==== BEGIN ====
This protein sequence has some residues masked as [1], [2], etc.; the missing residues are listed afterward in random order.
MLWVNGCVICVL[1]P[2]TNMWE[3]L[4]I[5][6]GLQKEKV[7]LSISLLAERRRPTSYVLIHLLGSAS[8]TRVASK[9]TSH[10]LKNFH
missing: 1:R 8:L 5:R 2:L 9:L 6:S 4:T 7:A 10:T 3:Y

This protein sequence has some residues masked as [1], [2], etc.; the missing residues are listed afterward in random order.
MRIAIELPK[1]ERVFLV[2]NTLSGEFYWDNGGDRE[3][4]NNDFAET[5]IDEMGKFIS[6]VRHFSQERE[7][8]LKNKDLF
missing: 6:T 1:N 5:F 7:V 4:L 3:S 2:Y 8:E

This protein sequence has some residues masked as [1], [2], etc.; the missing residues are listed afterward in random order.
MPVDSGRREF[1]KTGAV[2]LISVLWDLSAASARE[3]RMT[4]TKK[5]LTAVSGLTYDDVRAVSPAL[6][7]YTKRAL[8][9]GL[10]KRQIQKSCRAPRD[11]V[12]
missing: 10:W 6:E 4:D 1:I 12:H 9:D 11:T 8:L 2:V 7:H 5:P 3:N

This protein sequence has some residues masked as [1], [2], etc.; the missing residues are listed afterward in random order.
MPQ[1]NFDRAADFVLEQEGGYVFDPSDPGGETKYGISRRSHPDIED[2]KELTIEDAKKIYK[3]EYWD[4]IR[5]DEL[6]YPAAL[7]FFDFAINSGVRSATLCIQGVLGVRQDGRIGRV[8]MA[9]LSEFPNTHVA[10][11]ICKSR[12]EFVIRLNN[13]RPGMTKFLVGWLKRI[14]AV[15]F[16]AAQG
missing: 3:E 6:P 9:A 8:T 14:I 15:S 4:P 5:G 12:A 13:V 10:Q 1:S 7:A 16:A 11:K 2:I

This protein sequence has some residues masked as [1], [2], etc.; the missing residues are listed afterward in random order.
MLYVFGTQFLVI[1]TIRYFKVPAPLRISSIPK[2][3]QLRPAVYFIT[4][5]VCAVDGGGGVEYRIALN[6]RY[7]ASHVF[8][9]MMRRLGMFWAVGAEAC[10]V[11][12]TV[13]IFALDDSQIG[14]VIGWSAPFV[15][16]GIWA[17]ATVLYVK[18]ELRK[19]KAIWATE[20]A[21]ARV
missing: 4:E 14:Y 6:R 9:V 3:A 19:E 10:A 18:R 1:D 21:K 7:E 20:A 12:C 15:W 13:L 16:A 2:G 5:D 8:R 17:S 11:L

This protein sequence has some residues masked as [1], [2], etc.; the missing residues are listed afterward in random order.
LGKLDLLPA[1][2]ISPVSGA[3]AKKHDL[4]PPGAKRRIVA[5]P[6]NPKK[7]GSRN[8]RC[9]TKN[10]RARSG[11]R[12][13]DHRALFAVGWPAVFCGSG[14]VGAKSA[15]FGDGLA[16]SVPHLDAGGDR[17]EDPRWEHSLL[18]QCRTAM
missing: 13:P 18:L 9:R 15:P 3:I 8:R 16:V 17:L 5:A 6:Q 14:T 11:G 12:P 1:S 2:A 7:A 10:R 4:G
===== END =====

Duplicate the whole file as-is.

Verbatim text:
This protein sequence has some residues masked as [1], [2], etc.; the missing residues are listed afterward in random order.
MLWVNGCVICVL[1]P[2]TNMWE[3]L[4]I[5][6]GLQKEKV[7]LSISLLAERRRPTSYVLIHLLGSAS[8]TRVASK[9]TSH[10]LKNFH
missing: 1:R 8:L 5:R 2:L 9:L 6:S 4:T 7:A 10:T 3:Y

This protein sequence has some residues masked as [1], [2], etc.; the missing residues are listed afterward in random order.
MRIAIELPK[1]ERVFLV[2]NTLSGEFYWDNGGDRE[3][4]NNDFAET[5]IDEMGKFIS[6]VRHFSQERE[7][8]LKNKDLF
missing: 6:T 1:N 5:F 7:V 4:L 3:S 2:Y 8:E

This protein sequence has some residues masked as [1], [2], etc.; the missing residues are listed afterward in random order.
MPVDSGRREF[1]KTGAV[2]LISVLWDLSAASARE[3]RMT[4]TKK[5]LTAVSGLTYDDVRAVSPAL[6][7]YTKRAL[8][9]GL[10]KRQIQKSCRAPRD[11]V[12]
missing: 10:W 6:E 4:D 1:I 12:H 9:D 11:T 8:L 2:V 7:H 5:P 3:N

This protein sequence has some residues masked as [1], [2], etc.; the missing residues are listed afterward in random order.
MPQ[1]NFDRAADFVLEQEGGYVFDPSDPGGETKYGISRRSHPDIED[2]KELTIEDAKKIYK[3]EYWD[4]IR[5]DEL[6]YPAAL[7]FFDFAINSGVRSATLCIQGVLGVRQDGRIGRV[8]MA[9]LSEFPNTHVA[10][11]ICKSR[12]EFVIRLNN[13]RPGMTKFLVGWLKRI[14]AV[15]F[16]AAQG
missing: 3:E 6:P 9:A 8:T 14:I 15:S 4:P 5:G 12:A 13:V 10:Q 1:S 7:A 16:A 11:K 2:I

This protein sequence has some residues masked as [1], [2], etc.; the missing residues are listed afterward in random order.
MLYVFGTQFLVI[1]TIRYFKVPAPLRISSIPK[2][3]QLRPAVYFIT[4][5]VCAVDGGGGVEYRIALN[6]RY[7]ASHVF[8][9]MMRRLGMFWAVGAEAC[10]V[11][12]TV[13]IFALDDSQIG[14]VIGWSAPFV[15][16]GIWA[17]ATVLYVK[18]ELRK[19]KAIWATE[20]A[21]ARV
missing: 4:E 14:Y 6:R 9:V 3:A 19:E 10:A 18:R 1:D 21:K 7:E 20:A 12:C 15:W 13:L 16:A 2:G 5:D 8:R 17:S 11:L

This protein sequence has some residues masked as [1], [2], etc.; the missing residues are listed afterward in random order.
LGKLDLLPA[1][2]ISPVSGA[3]AKKHDL[4]PPGAKRRIVA[5]P[6]NPKK[7]GSRN[8]RC[9]TKN[10]RARSG[11]R[12][13]DHRALFAVGWPAVFCGSG[14]VGAKSA[15]FGDGLA[16]SVPHLDAGGDR[17]EDPRWEHSLL[18]QCRTAM
missing: 13:P 18:L 9:R 15:P 3:I 8:R 16:V 17:L 5:A 6:Q 14:T 11:G 12:P 1:S 2:A 7:A 10:R 4:G